Akin to all Somalis, I am overcome with threnody feeling over the sudden death of Dr. Ali Khalif Galaydh. In the past week, then, I have been trying to come to terms with: (a) what the death meant to me at the personal level, and (b) the implications of such a monumental loss for the Somali people as whole and, in particular, the denizens of the Republic of Somaliland. These brief notes that follow, then, are preliminary meditations. A more detailed review will have to wait for another and more appropriate occasion.
1. Background Sketch:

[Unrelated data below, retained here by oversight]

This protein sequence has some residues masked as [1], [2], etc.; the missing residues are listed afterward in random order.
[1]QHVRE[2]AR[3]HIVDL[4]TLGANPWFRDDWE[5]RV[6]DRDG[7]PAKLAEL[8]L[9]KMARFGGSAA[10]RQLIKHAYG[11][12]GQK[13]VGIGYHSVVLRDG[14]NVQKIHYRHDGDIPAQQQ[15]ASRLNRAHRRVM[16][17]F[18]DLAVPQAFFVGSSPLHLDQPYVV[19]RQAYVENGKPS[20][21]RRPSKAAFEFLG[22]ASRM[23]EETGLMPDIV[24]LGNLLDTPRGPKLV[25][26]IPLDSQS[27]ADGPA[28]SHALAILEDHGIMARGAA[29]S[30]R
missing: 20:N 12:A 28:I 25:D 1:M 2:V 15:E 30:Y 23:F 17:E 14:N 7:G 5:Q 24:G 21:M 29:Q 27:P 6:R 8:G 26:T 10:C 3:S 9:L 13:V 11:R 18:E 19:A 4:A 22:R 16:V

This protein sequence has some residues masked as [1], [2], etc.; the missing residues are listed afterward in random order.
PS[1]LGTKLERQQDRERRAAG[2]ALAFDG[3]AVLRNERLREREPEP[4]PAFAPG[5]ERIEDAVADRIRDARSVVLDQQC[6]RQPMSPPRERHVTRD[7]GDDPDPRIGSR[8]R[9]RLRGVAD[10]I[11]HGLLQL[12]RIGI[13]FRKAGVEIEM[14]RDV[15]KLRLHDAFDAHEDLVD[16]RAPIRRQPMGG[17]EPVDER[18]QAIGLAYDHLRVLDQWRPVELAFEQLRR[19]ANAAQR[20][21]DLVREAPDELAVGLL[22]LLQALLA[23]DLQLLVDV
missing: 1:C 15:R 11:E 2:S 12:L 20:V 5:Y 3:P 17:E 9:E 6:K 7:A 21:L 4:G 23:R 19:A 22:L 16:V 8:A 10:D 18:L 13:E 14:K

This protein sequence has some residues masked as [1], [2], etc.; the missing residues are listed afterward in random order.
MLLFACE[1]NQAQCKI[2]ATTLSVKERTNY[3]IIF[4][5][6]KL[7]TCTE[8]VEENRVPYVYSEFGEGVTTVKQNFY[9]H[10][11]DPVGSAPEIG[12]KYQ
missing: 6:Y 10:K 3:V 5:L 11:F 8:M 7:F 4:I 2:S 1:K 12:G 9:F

As one of the earliest and a handful cohort of formally educated Somalis who obtained a doctoral degree (Syracuse University, USA), I heard of Dr. Galaydh’s name on numerous occasions, while my own brief career as junior broadcaster was underway with the BBC Somali Service in London at the very end of the 1960s and the beginnings of the 1970s. Already a highly placed civil servant, he came through London in the summer of 1971. At that time, a senior member of the Somali Section invited me to come along for a visit with Dr. Galaydh at his hotel at the heart of West End in the city. We met Dr. Galaydh at the lobby, and he looked youthful, dignified and cosmopolitan. He welcomed us to sit with him in a comfortable corner of a large and elegant room. After the introductions were done and the high-tea afternoon service arrived, I listened to him attentively as he described his official mission to the USA and his upcoming return to Mogadishu.